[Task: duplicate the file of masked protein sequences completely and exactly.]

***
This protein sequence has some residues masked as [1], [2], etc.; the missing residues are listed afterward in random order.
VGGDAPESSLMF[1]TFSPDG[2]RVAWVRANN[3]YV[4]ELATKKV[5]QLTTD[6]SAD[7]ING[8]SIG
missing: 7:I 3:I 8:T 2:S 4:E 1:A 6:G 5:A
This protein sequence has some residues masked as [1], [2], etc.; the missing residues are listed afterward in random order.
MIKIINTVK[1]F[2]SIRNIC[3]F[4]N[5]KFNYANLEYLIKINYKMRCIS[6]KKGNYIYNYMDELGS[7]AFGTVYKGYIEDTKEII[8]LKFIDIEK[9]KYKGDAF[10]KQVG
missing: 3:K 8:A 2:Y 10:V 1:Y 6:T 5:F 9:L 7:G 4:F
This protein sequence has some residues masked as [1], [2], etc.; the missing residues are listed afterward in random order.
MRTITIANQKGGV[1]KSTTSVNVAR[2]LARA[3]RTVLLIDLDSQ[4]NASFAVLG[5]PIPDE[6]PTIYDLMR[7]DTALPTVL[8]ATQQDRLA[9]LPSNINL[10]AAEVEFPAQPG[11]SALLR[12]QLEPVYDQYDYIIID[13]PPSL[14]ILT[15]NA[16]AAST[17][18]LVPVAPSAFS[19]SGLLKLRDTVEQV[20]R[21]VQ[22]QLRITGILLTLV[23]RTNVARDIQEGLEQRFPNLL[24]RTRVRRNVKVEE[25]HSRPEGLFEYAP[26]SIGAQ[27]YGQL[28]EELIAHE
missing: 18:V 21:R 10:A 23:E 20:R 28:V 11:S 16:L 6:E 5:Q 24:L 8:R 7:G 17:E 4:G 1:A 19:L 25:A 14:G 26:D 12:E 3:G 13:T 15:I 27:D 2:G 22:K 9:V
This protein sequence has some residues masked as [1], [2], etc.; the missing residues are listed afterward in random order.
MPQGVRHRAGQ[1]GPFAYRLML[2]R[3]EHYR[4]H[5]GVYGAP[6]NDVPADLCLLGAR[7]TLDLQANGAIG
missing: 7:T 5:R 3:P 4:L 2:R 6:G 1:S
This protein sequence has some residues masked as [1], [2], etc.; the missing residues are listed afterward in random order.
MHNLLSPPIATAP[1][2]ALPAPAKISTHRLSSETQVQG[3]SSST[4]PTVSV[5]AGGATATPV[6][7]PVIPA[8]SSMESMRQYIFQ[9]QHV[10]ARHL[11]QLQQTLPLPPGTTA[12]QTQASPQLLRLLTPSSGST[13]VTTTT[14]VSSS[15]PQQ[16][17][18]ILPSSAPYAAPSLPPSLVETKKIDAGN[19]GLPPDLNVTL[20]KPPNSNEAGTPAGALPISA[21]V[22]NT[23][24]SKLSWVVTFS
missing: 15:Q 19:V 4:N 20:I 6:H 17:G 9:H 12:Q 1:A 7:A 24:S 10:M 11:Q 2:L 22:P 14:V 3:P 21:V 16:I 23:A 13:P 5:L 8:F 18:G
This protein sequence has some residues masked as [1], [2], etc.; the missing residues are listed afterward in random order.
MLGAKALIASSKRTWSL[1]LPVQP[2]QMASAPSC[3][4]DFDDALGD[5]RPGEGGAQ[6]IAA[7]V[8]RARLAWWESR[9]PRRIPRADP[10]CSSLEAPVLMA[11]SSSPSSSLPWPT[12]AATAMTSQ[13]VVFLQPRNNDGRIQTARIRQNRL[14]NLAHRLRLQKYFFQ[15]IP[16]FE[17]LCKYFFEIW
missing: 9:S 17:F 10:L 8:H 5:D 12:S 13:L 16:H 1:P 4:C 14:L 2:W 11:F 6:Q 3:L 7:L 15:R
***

This protein sequence has some residues masked as [1], [2], etc.; the missing residues are listed afterward in random order.
VGGDAPESSLMF[1]TFSPDG[2]RVAWVRANN[3]YV[4]ELATKKV[5]QLTTD[6]SAD[7]ING[8]SIG
missing: 7:I 3:I 8:T 2:S 4:E 1:A 6:G 5:A
This protein sequence has some residues masked as [1], [2], etc.; the missing residues are listed afterward in random order.
MIKIINTVK[1]F[2]SIRNIC[3]F[4]N[5]KFNYANLEYLIKINYKMRCIS[6]KKGNYIYNYMDELGS[7]AFGTVYKGYIEDTKEII[8]LKFIDIEK[9]KYKGDAF[10]KQVG
missing: 3:K 8:A 2:Y 10:V 1:Y 6:T 5:F 9:L 7:G 4:F
This protein sequence has some residues masked as [1], [2], etc.; the missing residues are listed afterward in random order.
MRTITIANQKGGV[1]KSTTSVNVAR[2]LARA[3]RTVLLIDLDSQ[4]NASFAVLG[5]PIPDE[6]PTIYDLMR[7]DTALPTVL[8]ATQQDRLA[9]LPSNINL[10]AAEVEFPAQPG[11]SALLR[12]QLEPVYDQYDYIIID[13]PPSL[14]ILT[15]NA[16]AAST[17][18]LVPVAPSAFS[19]SGLLKLRDTVEQV[20]R[21]VQ[22]QLRITGILLTLV[23]RTNVARDIQEGLEQRFPNLL[24]RTRVRRNVKVEE[25]HSRPEGLFEYAP[26]SIGAQ[27]YGQL[28]EELIAHE
missing: 18:V 21:R 10:A 23:E 20:R 28:V 11:S 16:L 6:E 5:Q 24:L 8:R 7:G 17:E 4:G 1:A 19:L 25:A 14:G 26:D 12:E 3:G 13:T 15:I 27:D 2:G 22:K 9:V
This protein sequence has some residues masked as [1], [2], etc.; the missing residues are listed afterward in random order.
MPQGVRHRAGQ[1]GPFAYRLML[2]R[3]EHYR[4]H[5]GVYGAP[6]NDVPADLCLLGAR[7]TLDLQANGAIG
missing: 7:T 5:R 3:P 4:L 2:R 6:G 1:S
This protein sequence has some residues masked as [1], [2], etc.; the missing residues are listed afterward in random order.
MHNLLSPPIATAP[1][2]ALPAPAKISTHRLSSETQVQG[3]SSST[4]PTVSV[5]AGGATATPV[6][7]PVIPA[8]SSMESMRQYIFQ[9]QHV[10]ARHL[11]QLQQTLPLPPGTTA[12]QTQASPQLLRLLTPSSGST[13]VTTTT[14]VSSS[15]PQQ[16][17][18]ILPSSAPYAAPSLPPSLVETKKIDAGN[19]GLPPDLNVTL[20]KPPNSNEAGTPAGALPISA[21]V[22]NT[23][24]SKLSWVVTFS
missing: 15:Q 19:V 4:N 20:I 6:H 17:G 9:H 12:Q 1:A 7:A 24:S 10:M 11:Q 2:L 22:P 14:V 3:P 21:V 16:I 23:A 13:P 5:L 8:F 18:G
This protein sequence has some residues masked as [1], [2], etc.; the missing residues are listed afterward in random order.
MLGAKALIASSKRTWSL[1]LPVQP[2]QMASAPSC[3][4]DFDDALGD[5]RPGEGGAQ[6]IAA[7]V[8]RARLAWWESR[9]PRRIPRADP[10]CSSLEAPVLMA[11]SSSPSSSLPWPT[12]AATAMTSQ[13]VVFLQPRNNDGRIQTARIRQNRL[14]NLAHRLRLQKYFFQ[15]IP[16]FE[17]LCKYFFEIW
missing: 9:S 17:F 10:L 8:H 5:D 12:S 13:L 16:H 1:P 4:C 14:L 2:W 11:F 6:Q 3:L 7:L 15:R